The final report of the Independent Review of Building Regulations and Fire Safety has concluded that poor procurement practices, as exemplified in the Grenfell Tower tragedy, can instil unacceptable behaviour in construction projects.
Ethical supply chain management has risen to the fore in the assessment of the Grenfell disaster, which resulted in 72 deaths and left hundreds more without a home.
Procurement, the report states, “sets the tone” for the relationship between stakeholders and supply chain partners including contractors, subcontractors, designers and clients. It continues: “The procurement process kick-starts the behaviours that we then see throughout design, construction, occupation and maintenance.
“Issues at this stage, for example inadequate specifications, focus on low cost or adversarial contracting, can make it difficult (and most likely, more expensive) to produce a safe building.”
The report identified the failures across the built environment sector which played a part in the inferno that engulfed the tower block last year. In particular, the report emphasised that the use of external cladding which fell short of fire resistance standards was the primary reason for the ferocious speed of the blaze.
Procurement practices took centre stage in the report, which emphasised the duty of buyers to ensure that ethically sound behaviours span the entire supply chain. Safety, it insists, should be a primary consideration from the moment tenders are invited, and tender reviews must include safety tests as a core issue for assessment.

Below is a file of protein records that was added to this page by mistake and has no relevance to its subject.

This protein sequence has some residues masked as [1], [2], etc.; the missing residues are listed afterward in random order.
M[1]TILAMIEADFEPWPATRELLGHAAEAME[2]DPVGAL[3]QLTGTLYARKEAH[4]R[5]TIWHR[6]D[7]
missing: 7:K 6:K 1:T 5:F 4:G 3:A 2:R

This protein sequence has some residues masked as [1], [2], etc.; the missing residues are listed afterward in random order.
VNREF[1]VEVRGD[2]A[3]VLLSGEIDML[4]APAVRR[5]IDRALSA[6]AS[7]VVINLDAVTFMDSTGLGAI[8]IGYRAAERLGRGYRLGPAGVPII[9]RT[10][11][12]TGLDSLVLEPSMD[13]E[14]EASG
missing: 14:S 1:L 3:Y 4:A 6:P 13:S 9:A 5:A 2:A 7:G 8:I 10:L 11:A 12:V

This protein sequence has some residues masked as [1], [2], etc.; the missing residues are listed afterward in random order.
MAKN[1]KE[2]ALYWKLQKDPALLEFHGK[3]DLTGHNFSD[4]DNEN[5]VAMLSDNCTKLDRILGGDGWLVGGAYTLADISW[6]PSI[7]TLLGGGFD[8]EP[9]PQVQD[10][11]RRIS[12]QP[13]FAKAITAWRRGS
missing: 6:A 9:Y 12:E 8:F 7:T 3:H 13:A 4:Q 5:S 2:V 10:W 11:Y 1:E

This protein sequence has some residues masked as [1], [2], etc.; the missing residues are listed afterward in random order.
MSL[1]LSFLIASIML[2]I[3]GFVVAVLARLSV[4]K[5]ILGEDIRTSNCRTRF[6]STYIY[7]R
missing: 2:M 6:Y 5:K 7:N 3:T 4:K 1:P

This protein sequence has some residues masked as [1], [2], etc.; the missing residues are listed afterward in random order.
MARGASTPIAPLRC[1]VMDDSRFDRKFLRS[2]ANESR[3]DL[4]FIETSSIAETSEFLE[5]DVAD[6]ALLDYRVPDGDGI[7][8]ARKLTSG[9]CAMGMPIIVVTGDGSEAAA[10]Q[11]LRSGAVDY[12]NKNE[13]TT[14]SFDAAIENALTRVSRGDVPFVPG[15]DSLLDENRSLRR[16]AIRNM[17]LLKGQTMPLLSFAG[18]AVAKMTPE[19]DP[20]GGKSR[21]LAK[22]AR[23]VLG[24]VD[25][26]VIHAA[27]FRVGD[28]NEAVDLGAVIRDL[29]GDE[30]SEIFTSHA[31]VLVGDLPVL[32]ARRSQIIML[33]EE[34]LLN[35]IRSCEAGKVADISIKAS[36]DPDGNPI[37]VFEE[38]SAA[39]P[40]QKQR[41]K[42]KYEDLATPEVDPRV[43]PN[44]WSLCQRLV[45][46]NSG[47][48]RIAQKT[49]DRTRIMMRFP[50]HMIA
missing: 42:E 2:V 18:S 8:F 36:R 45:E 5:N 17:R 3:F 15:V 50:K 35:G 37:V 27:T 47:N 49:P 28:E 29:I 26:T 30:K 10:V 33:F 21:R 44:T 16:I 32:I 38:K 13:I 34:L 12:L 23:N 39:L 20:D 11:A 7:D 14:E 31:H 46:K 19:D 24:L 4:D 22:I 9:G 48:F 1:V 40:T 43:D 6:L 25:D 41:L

While interpreting spend analytics and securing reasonable cost reductions are part of the bread and butter of any procurement professional’s work, the report found that when large contractors operate with low margins. This leads to a temptation to push the technical risks on to their subcontractors, who may lack the knowledge and resources to reduce the risks appropriately.
Best value, not lowest cost, should be the focus, the report maintains. Amongst its recommendations are a new regulatory framework for fire safety in high-rise residential constructions, improved product traceability and an improved testing regime for building methods and materials.
Ed founded Odesma in 2014 with the explicit intent of creating a new kind of procurement consultancy founded entirely on cloud principles. Deploying best-of-breed subject matter experts alongside the best on demand technology to deliver rapid and effective change for customers.